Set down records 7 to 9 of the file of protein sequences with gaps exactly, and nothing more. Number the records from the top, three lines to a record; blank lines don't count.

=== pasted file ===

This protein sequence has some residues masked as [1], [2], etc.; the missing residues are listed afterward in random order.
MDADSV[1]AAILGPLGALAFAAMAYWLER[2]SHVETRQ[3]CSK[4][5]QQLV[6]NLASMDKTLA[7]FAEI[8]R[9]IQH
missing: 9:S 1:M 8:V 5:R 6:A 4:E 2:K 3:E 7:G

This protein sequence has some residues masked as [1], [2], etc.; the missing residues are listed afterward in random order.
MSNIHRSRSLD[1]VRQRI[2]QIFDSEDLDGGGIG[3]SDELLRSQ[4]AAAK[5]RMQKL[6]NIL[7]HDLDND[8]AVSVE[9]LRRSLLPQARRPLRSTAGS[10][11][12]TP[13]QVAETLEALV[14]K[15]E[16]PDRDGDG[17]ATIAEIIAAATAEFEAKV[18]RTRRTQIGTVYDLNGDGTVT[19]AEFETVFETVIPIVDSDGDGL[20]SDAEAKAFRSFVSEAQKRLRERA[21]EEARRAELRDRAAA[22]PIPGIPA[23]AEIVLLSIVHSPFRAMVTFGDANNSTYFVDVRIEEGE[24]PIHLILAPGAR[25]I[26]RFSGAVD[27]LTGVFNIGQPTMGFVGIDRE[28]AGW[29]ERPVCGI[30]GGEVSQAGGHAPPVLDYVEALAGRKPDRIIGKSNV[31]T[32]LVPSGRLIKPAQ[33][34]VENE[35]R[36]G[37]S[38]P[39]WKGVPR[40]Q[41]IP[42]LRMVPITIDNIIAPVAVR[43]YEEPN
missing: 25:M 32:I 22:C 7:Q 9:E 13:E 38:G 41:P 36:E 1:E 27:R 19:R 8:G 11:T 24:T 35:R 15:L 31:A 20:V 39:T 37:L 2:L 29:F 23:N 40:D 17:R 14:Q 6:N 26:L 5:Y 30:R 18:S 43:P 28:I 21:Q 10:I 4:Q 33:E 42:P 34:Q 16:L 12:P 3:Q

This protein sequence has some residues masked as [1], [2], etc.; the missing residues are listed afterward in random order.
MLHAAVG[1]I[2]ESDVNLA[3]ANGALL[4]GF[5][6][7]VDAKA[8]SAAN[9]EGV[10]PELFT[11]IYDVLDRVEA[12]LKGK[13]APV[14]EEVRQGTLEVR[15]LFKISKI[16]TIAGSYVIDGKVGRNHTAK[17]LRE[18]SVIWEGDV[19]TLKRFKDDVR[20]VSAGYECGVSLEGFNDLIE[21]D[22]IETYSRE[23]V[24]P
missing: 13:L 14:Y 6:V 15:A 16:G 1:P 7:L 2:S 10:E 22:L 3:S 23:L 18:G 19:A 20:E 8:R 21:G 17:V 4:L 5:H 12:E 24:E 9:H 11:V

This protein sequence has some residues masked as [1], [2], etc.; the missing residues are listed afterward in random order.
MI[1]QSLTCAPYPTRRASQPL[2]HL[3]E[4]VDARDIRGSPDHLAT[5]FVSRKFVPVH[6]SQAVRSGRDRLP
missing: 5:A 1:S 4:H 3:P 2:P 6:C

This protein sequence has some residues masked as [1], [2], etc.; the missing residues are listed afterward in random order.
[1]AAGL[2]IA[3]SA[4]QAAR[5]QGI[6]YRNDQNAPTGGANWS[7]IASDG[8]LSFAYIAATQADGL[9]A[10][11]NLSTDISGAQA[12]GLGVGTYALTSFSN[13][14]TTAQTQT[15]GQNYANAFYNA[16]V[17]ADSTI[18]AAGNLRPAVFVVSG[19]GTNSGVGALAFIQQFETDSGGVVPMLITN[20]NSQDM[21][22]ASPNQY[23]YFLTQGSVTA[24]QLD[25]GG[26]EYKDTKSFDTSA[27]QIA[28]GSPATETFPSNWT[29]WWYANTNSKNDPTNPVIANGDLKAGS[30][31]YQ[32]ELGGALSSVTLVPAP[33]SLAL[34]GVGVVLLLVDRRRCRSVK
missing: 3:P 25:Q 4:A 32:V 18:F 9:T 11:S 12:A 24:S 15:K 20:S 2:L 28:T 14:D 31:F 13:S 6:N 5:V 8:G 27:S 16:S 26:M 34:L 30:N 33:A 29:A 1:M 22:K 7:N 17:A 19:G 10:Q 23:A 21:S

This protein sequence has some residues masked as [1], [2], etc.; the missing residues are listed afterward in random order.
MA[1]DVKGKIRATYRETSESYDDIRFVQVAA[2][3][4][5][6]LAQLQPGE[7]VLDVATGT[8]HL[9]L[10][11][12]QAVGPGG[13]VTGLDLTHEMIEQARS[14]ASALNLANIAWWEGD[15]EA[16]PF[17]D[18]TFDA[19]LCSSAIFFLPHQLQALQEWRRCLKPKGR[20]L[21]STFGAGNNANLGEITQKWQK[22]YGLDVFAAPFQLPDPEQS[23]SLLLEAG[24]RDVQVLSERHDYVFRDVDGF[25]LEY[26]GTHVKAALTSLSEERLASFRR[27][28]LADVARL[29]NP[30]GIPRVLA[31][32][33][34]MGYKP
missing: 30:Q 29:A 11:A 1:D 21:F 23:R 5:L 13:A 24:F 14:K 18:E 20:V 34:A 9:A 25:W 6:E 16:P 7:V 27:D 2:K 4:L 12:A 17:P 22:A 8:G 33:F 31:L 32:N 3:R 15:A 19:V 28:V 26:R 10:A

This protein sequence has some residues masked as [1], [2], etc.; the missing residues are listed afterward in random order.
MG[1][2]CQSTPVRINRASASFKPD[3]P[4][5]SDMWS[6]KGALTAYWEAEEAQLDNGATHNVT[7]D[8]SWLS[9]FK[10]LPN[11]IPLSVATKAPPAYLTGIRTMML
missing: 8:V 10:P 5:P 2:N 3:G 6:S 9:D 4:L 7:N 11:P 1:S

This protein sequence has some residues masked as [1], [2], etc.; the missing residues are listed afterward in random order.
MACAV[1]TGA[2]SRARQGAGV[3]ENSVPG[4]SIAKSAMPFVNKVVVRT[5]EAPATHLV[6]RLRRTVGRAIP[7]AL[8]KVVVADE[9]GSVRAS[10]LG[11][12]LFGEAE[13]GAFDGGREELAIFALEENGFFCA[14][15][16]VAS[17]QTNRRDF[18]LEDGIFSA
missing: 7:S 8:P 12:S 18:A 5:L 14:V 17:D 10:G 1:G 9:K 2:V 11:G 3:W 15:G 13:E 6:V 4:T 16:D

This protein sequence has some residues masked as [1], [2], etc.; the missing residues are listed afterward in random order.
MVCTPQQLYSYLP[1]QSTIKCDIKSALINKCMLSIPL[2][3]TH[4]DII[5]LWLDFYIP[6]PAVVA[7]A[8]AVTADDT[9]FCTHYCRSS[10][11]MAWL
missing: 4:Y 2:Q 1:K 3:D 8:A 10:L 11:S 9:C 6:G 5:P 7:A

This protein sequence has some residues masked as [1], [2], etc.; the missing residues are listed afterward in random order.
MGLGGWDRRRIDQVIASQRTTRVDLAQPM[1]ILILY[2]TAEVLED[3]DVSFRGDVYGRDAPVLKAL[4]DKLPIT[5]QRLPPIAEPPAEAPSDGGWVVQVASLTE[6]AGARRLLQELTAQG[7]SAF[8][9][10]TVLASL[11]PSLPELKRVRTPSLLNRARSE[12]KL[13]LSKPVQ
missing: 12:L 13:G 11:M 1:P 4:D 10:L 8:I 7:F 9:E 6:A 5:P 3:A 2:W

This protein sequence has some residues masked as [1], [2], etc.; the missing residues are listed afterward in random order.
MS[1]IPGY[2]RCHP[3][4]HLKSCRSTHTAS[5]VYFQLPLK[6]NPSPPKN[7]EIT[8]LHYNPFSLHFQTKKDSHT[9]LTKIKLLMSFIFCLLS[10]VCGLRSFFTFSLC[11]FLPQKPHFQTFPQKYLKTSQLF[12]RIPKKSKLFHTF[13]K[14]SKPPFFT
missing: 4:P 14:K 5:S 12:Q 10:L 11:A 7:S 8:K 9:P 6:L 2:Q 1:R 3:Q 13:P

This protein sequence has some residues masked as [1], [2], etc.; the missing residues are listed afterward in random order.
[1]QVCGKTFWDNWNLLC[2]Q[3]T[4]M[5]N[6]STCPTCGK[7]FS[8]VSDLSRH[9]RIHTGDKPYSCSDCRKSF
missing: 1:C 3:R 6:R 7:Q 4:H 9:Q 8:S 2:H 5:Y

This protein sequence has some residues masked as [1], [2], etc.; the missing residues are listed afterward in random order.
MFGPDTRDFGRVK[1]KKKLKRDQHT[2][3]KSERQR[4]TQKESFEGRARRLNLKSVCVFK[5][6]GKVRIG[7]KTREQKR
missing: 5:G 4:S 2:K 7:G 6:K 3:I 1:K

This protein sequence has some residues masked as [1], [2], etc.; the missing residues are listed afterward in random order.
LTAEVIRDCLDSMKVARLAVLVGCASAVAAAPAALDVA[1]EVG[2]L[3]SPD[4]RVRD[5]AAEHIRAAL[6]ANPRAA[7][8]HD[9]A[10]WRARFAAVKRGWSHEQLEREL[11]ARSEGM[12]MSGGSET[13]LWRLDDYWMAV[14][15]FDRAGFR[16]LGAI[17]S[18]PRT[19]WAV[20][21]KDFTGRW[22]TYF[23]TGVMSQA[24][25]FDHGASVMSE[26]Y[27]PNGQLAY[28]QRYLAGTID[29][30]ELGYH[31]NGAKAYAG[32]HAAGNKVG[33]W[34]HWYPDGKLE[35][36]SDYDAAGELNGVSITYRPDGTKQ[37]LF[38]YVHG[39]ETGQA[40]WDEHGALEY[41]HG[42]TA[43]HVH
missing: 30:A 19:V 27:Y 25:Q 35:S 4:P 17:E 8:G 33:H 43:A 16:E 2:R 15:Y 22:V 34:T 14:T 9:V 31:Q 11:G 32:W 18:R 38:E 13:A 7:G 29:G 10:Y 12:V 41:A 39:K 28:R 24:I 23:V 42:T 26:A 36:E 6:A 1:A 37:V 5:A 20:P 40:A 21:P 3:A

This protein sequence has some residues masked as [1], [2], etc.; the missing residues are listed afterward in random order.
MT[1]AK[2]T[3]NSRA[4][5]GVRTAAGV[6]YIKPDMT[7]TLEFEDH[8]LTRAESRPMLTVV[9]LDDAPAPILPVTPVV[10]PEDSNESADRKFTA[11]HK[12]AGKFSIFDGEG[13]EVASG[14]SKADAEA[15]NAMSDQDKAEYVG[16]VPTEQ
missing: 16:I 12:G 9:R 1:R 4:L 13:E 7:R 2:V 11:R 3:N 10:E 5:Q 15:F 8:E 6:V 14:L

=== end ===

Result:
This protein sequence has some residues masked as [1], [2], etc.; the missing residues are listed afterward in random order.
MG[1][2]CQSTPVRINRASASFKPD[3]P[4][5]SDMWS[6]KGALTAYWEAEEAQLDNGATHNVT[7]D[8]SWLS[9]FK[10]LPN[11]IPLSVATKAPPAYLTGIRTMML
missing: 8:V 10:P 5:P 2:N 3:G 6:S 9:D 4:L 7:N 11:P 1:S

This protein sequence has some residues masked as [1], [2], etc.; the missing residues are listed afterward in random order.
MACAV[1]TGA[2]SRARQGAGV[3]ENSVPG[4]SIAKSAMPFVNKVVVRT[5]EAPATHLV[6]RLRRTVGRAIP[7]AL[8]KVVVADE[9]GSVRAS[10]LG[11][12]LFGEAE[13]GAFDGGREELAIFALEENGFFCA[14][15][16]VAS[17]QTNRRDF[18]LEDGIFSA
missing: 7:S 8:P 12:S 18:A 5:L 14:V 17:D 10:G 1:G 9:K 2:V 11:G 3:W 15:G 13:E 6:V 4:T 16:D

This protein sequence has some residues masked as [1], [2], etc.; the missing residues are listed afterward in random order.
MVCTPQQLYSYLP[1]QSTIKCDIKSALINKCMLSIPL[2][3]TH[4]DII[5]LWLDFYIP[6]PAVVA[7]A[8]AVTADDT[9]FCTHYCRSS[10][11]MAWL
missing: 4:Y 2:Q 1:K 3:D 8:A 10:L 11:S 9:C 6:G 5:P 7:A